Playa Piskado in Westpunt
Neptune’s Kingdom, located at Playa Piskado (aka Playa Grandi), is an inspiring scuba diving or snorkeling experience in Curaçao because the of the metal sculpture of King Neptune.
As you approach the sculpture you can envision him watching over his underwater kingdom at the top of the drop-off. Truly, this is a must-do photo opp especially when the bait balls are in full force!
Robert Wyland quote sums up this dramatic and breath taking experience the best: “The ocean stirs the heart, inspires the imagination and brings eternal joy to the soul. The world’s finest wilderness lies beneath the waves. Into the ocean went a world more fantastic than any imagination could inspire.”
Dive Site Recommendations
- Dive Type: Shore
- Snorkel Site: Yes
- Experience Level: Open Water (Min)
- Depth: 0 -120ft (0 – 36m)
Due to recreational & commercial boat traffic, an inflated surface marker buoy is mandatory when shore diving. Consult a recommended Curaçao Dive Operator for additional details & recommendations.
Located below All West Apartments and Diving in Westpunt, Curaçao – Playa Piskado (also known as Playa Grandi) is a working fishermen’s beach that is home to turtles, a statue of King Neptune and an interesting, vibrant reef.
Due to its proximity to the West point of the island, the reef is mostly hard corals and usually teeming with hundreds of types of fish. The regal King Neptune watches over his underwater kingdom at the top of the drop-off, and is a must-do photo opp.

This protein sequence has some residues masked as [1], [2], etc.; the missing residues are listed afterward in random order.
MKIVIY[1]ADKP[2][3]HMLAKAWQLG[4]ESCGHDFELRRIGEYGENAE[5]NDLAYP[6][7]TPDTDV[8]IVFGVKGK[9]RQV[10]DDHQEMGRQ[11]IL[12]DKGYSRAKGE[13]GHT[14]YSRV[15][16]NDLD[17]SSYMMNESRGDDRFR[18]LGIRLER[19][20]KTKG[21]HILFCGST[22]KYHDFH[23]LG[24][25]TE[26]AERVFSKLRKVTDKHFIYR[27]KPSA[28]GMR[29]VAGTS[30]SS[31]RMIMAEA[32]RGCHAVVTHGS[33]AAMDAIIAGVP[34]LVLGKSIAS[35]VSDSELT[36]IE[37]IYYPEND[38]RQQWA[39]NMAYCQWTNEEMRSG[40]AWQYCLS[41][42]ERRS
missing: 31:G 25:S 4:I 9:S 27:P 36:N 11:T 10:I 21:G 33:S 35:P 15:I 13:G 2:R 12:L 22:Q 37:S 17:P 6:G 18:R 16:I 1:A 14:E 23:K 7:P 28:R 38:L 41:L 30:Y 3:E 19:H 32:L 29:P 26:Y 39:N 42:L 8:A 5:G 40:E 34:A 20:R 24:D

For years the local fishermen have been cleaning and selling fish at this particular beach which is also a Fisherman’s Wharf. These daily activities resulted in a group of sea turtles feeding on the remains of the fish and becoming residents at the beach. If you’re lucky, you may see trigger fish and larger pelagics, more common on the wild North side, and pretty rare on the protected South side.
Nowadays, Playa Piskadó has become a popular spot for our island’s visitors and snorkeling ‘with’ the turtles is in high demand.
Turtle Feeding Caught on Film
TurtleCams show how tourists feed (and influence) turtles
The green turtle is an endangered species whose population has plummeted. The animals must continuously adapt to – amongst other – habitat loss and climate change. The increasing influence of tourists pose an extra threat to the species, Fee Smulders, PhD candidate Aquatic Ecology and Water Quality Management, discovered.
‘Our research shows the dangers of feeding wild sea animals’, Christianen states. ‘To mitigate the damage and protect the turtles, we must communicate the consequences of this feeding activity to tourists around the world.’ The researchers published their findings in the scientific journal Global Ecology and Conservation.